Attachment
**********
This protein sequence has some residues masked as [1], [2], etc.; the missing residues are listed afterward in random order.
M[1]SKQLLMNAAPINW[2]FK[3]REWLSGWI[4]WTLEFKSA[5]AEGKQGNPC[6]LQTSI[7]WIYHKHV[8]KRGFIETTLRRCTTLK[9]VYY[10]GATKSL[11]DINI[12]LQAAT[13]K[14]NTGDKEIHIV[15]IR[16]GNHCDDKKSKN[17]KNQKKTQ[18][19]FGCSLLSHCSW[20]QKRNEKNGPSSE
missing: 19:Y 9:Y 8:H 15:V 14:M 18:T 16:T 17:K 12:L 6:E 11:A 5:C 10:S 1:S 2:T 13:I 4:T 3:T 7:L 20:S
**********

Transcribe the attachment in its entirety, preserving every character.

This protein sequence has some residues masked as [1], [2], etc.; the missing residues are listed afterward in random order.
M[1]SKQLLMNAAPINW[2]FK[3]REWLSGWI[4]WTLEFKSA[5]AEGKQGNPC[6]LQTSI[7]WIYHKHV[8]KRGFIETTLRRCTTLK[9]VYY[10]GATKSL[11]DINI[12]LQAAT[13]K[14]NTGDKEIHIV[15]IR[16]GNHCDDKKSKN[17]KNQKKTQ[18][19]FGCSLLSHCSW[20]QKRNEKNGPSSE
missing: 19:Y 9:Y 8:H 15:V 14:M 18:T 16:T 17:K 12:L 6:E 11:A 5:C 10:S 1:S 2:T 13:I 4:T 3:T 7:L 20:S